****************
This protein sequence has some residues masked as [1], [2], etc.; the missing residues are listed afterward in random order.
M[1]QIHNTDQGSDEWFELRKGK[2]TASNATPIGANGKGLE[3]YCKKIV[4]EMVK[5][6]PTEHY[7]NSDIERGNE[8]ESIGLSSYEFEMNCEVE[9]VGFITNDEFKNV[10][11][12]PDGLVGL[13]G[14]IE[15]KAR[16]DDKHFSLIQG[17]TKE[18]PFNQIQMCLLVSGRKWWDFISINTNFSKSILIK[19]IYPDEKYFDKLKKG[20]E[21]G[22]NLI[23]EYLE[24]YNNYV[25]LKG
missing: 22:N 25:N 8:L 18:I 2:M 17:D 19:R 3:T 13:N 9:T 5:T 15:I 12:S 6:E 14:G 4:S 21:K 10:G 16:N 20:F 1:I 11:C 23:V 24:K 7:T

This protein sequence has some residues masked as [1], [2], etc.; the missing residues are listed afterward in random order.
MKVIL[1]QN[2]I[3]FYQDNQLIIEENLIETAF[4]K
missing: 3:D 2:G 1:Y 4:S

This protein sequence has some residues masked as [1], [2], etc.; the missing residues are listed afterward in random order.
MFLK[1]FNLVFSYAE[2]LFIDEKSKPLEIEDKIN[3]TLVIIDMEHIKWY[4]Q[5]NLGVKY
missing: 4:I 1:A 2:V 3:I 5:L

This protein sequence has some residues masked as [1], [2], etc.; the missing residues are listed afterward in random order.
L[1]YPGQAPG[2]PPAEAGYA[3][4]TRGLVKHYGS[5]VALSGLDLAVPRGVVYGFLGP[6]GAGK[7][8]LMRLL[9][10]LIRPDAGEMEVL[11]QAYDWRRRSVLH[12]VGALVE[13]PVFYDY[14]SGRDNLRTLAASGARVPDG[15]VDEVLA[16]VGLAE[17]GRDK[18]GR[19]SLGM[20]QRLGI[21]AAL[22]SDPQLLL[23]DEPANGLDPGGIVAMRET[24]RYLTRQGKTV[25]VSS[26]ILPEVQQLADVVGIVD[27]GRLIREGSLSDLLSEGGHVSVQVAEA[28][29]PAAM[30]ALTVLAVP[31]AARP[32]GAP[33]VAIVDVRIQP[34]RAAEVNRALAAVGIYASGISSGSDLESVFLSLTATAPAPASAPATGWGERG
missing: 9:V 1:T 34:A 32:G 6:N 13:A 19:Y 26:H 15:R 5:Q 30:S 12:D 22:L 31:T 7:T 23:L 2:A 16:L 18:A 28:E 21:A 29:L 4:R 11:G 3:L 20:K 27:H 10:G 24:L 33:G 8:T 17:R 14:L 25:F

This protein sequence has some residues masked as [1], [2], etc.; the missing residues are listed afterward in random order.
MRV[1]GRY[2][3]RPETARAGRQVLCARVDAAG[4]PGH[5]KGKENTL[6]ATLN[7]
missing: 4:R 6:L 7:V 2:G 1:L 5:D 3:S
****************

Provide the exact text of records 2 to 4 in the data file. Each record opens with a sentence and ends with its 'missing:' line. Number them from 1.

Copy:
This protein sequence has some residues masked as [1], [2], etc.; the missing residues are listed afterward in random order.
MKVIL[1]QN[2]I[3]FYQDNQLIIEENLIETAF[4]K
missing: 3:D 2:G 1:Y 4:S

This protein sequence has some residues masked as [1], [2], etc.; the missing residues are listed afterward in random order.
MFLK[1]FNLVFSYAE[2]LFIDEKSKPLEIEDKIN[3]TLVIIDMEHIKWY[4]Q[5]NLGVKY
missing: 4:I 1:A 2:V 3:I 5:L

This protein sequence has some residues masked as [1], [2], etc.; the missing residues are listed afterward in random order.
L[1]YPGQAPG[2]PPAEAGYA[3][4]TRGLVKHYGS[5]VALSGLDLAVPRGVVYGFLGP[6]GAGK[7][8]LMRLL[9][10]LIRPDAGEMEVL[11]QAYDWRRRSVLH[12]VGALVE[13]PVFYDY[14]SGRDNLRTLAASGARVPDG[15]VDEVLA[16]VGLAE[17]GRDK[18]GR[19]SLGM[20]QRLGI[21]AAL[22]SDPQLLL[23]DEPANGLDPGGIVAMRET[24]RYLTRQGKTV[25]VSS[26]ILPEVQQLADVVGIVD[27]GRLIREGSLSDLLSEGGHVSVQVAEA[28][29]PAAM[30]ALTVLAVP[31]AARP[32]GAP[33]VAIVDVRIQP[34]RAAEVNRALAAVGIYASGISSGSDLESVFLSLTATAPAPASAPATGWGERG
missing: 9:V 1:T 34:A 32:G 6:N 13:A 19:Y 26:H 15:R 5:Q 30:S 12:D 22:L 31:T 7:T 23:L 2:A 16:L 18:A 28:E 21:A 29:L 4:R 11:G 3:L 20:K 27:H 10:G 24:L 33:G 8:T 17:R 14:L 25:F